Tuesday, June 22, 2010

Time running out for Congress to pass ambitious legislation

As crazy as it seems the clock is ticking on this Congress. There will be a break for July 4 and the whole month of August the House and Senate will be in recess. In September they will reconvene until early October when they'll take a break to finish campaigning. After the November election they'll have a session that will take up most of the rest of that month and last until just before Christmas. And that will be it-this Congress will be history and a much different one will be sworn in in January, 2011.

This summer the Obama Administration has three main priorities: One, get Elaine Kagan onto the Supreme Court. Two, get some kind of Cap and Trade bill done. Three, have some kind of financial regulation bill passed. Kagan will almost certainly be on the Court when it convenes in October but the other two initiatives are on rocky ground-I would bet some kind of financial bill will pass but I don't think the climate bill has much of a chance.

There are other big issues that are lurking. The Congress won't pass the budget until at least after the election. The blueprint was supposed to be done weeks ago but the Democratic leadership doesn't want to force its members to take a tough vote that will ensure large deficits for years to come. This week House Majority Leader Steny Hoyer floated the idea of tax hikes on the middle class. There will already be immediate increases on January 1st as the last of the Bush cuts expire but it seems clear that the Democratic leadership, especially in the House, want to raise income taxes, capital gains taxes and business taxes before they lose their majority in January. They may also try to pass a Value Added Tax (VAT) but it probably would die in the Senate.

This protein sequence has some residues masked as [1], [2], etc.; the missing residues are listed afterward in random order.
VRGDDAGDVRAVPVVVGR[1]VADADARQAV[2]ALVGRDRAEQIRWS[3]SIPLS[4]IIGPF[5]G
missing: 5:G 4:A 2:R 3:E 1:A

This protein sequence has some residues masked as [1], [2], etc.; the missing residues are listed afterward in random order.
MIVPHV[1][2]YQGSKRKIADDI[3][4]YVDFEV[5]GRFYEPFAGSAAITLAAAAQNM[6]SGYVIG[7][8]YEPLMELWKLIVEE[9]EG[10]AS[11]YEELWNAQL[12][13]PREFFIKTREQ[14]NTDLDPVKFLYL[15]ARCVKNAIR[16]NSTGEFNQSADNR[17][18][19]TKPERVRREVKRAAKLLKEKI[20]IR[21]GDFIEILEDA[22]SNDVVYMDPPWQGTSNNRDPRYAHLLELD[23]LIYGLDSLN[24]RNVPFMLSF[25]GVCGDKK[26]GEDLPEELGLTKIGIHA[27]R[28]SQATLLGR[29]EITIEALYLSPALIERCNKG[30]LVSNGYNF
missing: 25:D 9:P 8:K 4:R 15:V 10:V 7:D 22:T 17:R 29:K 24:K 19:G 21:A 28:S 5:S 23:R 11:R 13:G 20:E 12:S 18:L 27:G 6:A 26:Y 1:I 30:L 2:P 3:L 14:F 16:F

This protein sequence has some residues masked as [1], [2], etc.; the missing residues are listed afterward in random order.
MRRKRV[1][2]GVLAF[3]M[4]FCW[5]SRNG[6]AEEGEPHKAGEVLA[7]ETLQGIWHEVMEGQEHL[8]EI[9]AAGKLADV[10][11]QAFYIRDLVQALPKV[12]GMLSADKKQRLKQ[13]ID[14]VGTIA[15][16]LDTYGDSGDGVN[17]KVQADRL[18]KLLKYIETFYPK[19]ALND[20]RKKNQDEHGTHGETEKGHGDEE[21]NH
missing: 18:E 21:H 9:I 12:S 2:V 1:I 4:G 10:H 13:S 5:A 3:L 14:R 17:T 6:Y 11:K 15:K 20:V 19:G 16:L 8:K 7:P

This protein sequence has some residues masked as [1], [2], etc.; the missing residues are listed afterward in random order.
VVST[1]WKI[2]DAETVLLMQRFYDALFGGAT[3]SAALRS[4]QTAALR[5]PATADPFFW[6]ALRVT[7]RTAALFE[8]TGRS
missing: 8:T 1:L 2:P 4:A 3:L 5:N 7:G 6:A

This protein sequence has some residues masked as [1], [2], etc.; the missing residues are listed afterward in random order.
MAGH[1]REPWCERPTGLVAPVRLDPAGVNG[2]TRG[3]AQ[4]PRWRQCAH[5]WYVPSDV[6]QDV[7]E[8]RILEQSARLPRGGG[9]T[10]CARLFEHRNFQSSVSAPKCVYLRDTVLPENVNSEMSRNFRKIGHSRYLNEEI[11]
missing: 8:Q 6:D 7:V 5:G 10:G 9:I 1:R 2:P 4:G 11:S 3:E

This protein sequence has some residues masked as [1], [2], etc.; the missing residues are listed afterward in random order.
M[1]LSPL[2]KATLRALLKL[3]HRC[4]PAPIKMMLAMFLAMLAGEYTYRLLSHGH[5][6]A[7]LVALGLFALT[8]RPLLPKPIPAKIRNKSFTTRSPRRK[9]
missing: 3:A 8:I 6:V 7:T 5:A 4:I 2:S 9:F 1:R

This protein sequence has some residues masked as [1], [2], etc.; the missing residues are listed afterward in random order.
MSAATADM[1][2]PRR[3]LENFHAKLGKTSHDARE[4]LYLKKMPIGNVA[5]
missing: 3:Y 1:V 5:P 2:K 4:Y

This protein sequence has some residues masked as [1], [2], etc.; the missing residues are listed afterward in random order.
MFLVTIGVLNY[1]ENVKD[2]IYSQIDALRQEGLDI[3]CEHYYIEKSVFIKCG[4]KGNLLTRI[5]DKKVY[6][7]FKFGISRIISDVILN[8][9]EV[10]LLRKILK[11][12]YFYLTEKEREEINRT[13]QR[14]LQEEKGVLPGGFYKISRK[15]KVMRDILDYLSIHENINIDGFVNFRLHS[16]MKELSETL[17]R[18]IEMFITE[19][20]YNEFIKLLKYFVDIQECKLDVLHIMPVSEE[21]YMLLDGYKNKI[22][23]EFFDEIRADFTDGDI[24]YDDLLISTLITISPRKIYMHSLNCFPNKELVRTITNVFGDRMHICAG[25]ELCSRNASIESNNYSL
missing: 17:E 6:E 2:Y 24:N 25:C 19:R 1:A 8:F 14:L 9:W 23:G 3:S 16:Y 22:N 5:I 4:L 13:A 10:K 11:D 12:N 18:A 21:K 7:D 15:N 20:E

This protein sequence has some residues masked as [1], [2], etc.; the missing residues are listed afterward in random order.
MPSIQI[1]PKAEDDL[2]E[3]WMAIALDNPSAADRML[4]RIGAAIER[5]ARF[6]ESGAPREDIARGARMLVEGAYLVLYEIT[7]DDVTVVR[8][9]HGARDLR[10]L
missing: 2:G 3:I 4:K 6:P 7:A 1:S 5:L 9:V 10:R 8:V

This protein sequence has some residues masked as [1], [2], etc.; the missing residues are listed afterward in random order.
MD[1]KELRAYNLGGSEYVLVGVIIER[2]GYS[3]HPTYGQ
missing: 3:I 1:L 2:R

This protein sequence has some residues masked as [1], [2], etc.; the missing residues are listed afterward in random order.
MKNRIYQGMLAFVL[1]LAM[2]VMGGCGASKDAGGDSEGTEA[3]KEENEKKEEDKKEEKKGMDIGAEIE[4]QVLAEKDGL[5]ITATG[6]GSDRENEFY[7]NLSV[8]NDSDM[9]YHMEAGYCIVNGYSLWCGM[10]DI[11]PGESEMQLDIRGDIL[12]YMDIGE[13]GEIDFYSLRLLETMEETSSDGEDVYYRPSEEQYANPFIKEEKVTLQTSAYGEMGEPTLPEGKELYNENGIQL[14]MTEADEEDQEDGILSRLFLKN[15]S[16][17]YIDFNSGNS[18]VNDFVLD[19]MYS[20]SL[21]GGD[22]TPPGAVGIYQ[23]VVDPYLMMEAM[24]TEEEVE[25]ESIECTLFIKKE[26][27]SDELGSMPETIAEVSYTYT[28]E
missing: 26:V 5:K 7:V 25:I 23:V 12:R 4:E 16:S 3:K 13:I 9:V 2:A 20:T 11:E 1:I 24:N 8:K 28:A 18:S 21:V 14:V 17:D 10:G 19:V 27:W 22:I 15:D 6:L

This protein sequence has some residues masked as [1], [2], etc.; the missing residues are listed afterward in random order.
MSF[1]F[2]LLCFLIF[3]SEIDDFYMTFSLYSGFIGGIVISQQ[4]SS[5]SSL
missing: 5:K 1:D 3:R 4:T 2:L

Two other major issues are the possible repeal of the Don't Ask Don't Tell policy (which has a 50/50 chance of passing) and some kind of comprehensive immigration reform. I think the Democrats will try to jam both of these through in the lame duck session in November-December along with anything else that hasn't cleared the legislative calendar.

There is also "card check" and a campaign finance reform bill dangling out there as well. Card check won't pass unless its stuck as a rider onto some other bill. I don't know if campaign finance reform will pass or what difference it will make in the fall elections.

I suspect the lame duck session will be one of the busiest, nastiest few weeks we've seen in a while in Congress. How will Harry Reid manage it-especially if he's been defeated by Sharron Angle?

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